“I was in my parents Gurdwara over the holidays and I don’t think I understood even 10 percent of what was said. This is due to my inadequate understanding of Punjabi,” a youth remarked recently.
This is definitely a “problem” especially with the Sikh youth in the Western countries. The inadequate knowledge of Punjabi stems probably from the fact that parents don’t put an effort to speak Punjabi at home… especially when their kids are young. Many among both the parents and the children, say that because they spend better part of the day around the English speaking people, they don’t get a chance to speak Punjabi.
Lately I have come across programmes in Gurdwaras being conducted in English! Is the use of English in Gurdwaras the trend of the future in the West? Should the use of English in Gurdwaras be encouraged to attract the youth, or opposed as a dilution of the Sikh culture and practices. A controversy is continuing on the topic among the Sikhs here. Here are some points and counter-points:
I am sure that many young Punjabis, especially those born and raised in the US/Canada/UK would benefit from more English being used in the Gurdwaras. The coming generations in the West are certainly not going to be as conversant in the Punjabi language as the community is today, and so English will become increasingly useful in the future as well.
However, there is an inherent problem with using English in Gurdwaras in the sense that a lot of stuff just doesn’t translate adequately or in English could sound really “strange”. Also it would have to be a dual language delivery as we have a large number of those who do not understand English at all.
On the other hand many young Punjabis would benefit from learning the Punjabi language. We speak enough of English in the work place; places like the Gurdwaras and our homes are the only places where we can really be in touch with our very own language. The use of English even in Gurdwaras paves the way for the extinction of Punjabi! The community should make an effort to teach Punjabi to the young and not try to preach the sermons in English!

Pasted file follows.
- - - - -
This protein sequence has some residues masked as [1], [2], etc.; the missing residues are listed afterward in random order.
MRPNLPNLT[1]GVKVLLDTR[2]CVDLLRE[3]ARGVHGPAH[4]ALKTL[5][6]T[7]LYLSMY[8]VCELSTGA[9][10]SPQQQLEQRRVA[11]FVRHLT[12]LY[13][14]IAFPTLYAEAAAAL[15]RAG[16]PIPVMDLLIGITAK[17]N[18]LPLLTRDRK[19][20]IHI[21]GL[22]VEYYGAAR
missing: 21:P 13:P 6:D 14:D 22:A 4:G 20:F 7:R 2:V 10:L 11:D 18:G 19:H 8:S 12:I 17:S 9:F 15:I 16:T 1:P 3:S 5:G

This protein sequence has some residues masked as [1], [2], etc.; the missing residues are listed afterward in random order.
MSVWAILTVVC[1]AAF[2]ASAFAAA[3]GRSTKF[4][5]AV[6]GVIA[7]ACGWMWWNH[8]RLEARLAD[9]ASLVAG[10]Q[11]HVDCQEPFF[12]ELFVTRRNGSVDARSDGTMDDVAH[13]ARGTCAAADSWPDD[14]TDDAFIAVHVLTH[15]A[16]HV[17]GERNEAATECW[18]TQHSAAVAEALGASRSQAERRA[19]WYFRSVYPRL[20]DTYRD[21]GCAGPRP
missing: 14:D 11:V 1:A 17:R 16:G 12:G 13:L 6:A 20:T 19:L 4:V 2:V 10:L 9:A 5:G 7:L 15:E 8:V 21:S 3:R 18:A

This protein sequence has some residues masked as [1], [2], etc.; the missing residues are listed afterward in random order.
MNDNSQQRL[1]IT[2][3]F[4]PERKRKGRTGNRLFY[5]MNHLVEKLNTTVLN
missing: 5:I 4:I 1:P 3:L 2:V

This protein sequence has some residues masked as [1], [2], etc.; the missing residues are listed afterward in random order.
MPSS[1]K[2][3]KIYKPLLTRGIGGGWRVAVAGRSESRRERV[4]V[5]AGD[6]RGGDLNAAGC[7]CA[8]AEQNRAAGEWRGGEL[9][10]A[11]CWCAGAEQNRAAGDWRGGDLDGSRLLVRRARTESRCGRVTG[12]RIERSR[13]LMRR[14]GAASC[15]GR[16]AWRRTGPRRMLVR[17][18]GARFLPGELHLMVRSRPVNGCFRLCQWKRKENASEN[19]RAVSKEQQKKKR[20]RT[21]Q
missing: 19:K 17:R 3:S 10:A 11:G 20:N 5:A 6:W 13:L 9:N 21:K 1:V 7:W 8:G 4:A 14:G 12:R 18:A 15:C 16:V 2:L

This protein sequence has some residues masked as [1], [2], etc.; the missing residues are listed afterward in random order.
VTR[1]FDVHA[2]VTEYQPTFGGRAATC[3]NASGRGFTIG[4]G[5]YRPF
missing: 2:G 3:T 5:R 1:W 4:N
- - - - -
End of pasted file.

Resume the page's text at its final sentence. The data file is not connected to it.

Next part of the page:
English is necessary in order that the ceremonies can be comprehended fully by a majority. Most of those attending can comprehend everything said in English, and only a few, mainly older folks, can comprehend the Punjabi well. The crucial point is that the elders are already knowledgeable about the religion, and the ceremonies in English won’t hurt them, whereas, the young folks are the ones who need to be informed about religion and the best way to do so is to inform them in the language they comprehend best – not the language that the elders feel more comfortable with.
English will have to be accepted if the religious tradition is to continue strong. However, some young people must be adept at Punjabi in order to be able to be the torch-bearers in the future and serve the community. Also every Sikh should have some knowledge of Punjabi so as to comprehend Gurbani and Sikh History well. Conscious effort is needed to learn Punjabi, but it is not hard with so many Punjabi-speaking people around. I feel the youngsters will do well to make hay while the sunshines. Gurbani can be appreciated fully only if one can comprehend it without a translation.
In one of his books, Essays in Sikhism, first published in 1944, Teja Singh, the late principal of Khalsa College, Amritsar, addressed this problem in the following way: “As long as Sikhism had to deal with people whose language was akin to Punjabi or Hindi, it had all possibilities of advance. But as soon as it came in contact with people who could not be approached in the original language of the Sikh Scriptures, the attempt failed, because those responsible for the missionary work were not yet certain whether they could use translations in place of the original.” This is the problem. Can Malayalam, or for that matter any other language, serve the purpose of the Guru’s Word? If Sikhism is to go to America or England, which language is to be used by the new converts, English or Panjabi? They will have to recite prayers individually, and approach God in their own tongue. How can their prayer be realistic if offer it the original Panjabi?”
How this scenario plays out only time will tell. There are good arguments from either side. I personally feel that increasing use of English in Gurdwaras of the West is inevitable. I would rather put more emphasis on keeping the youth engaged in Punjabi culture by bringing them to the Gurdwara, not forgetting to celebrate the Sikh festivals, visiting Punjab, and speaking Punjabi at home as much as possible.
If I may end on a personal note: After having been in America since 1963 it pleases me so much to hear, both in America and on visits to India: “You still speak such good Punjabi!”